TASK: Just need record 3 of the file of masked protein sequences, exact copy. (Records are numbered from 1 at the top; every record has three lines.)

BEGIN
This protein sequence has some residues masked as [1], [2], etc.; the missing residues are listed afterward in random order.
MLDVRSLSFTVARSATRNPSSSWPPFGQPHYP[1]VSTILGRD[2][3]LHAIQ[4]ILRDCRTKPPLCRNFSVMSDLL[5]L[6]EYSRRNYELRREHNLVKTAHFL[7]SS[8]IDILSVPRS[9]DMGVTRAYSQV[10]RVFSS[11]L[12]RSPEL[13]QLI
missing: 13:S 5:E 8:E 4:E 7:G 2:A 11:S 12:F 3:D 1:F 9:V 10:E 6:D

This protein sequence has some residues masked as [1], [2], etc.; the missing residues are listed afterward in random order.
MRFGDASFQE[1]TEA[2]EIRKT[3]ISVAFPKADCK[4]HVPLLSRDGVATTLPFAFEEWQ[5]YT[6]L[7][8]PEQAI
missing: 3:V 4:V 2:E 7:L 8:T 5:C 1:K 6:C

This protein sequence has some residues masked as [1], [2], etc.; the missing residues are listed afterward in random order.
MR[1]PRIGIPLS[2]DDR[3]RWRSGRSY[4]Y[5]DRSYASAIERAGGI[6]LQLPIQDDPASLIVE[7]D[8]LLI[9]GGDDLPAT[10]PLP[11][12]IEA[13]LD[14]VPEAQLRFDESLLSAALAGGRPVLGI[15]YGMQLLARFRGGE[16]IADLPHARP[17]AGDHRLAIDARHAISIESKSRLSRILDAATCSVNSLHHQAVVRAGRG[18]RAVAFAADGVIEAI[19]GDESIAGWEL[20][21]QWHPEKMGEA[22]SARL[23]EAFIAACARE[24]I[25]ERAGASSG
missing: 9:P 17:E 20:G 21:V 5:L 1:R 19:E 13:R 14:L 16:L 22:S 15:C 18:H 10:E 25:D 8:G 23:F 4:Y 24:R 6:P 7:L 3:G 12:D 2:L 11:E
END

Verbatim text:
This protein sequence has some residues masked as [1], [2], etc.; the missing residues are listed afterward in random order.
MR[1]PRIGIPLS[2]DDR[3]RWRSGRSY[4]Y[5]DRSYASAIERAGGI[6]LQLPIQDDPASLIVE[7]D[8]LLI[9]GGDDLPAT[10]PLP[11][12]IEA[13]LD[14]VPEAQLRFDESLLSAALAGGRPVLGI[15]YGMQLLARFRGGE[16]IADLPHARP[17]AGDHRLAIDARHAISIESKSRLSRILDAATCSVNSLHHQAVVRAGRG[18]RAVAFAADGVIEAI[19]GDESIAGWEL[20][21]QWHPEKMGEA[22]SARL[23]EAFIAACARE[24]I[25]ERAGASSG
missing: 9:P 17:E 20:G 21:V 5:L 1:R 19:E 13:R 14:L 16:L 22:S 15:C 18:H 10:E 25:D 8:G 23:F 4:Y 24:R 6:P 7:L 3:G 12:D 2:L 11:E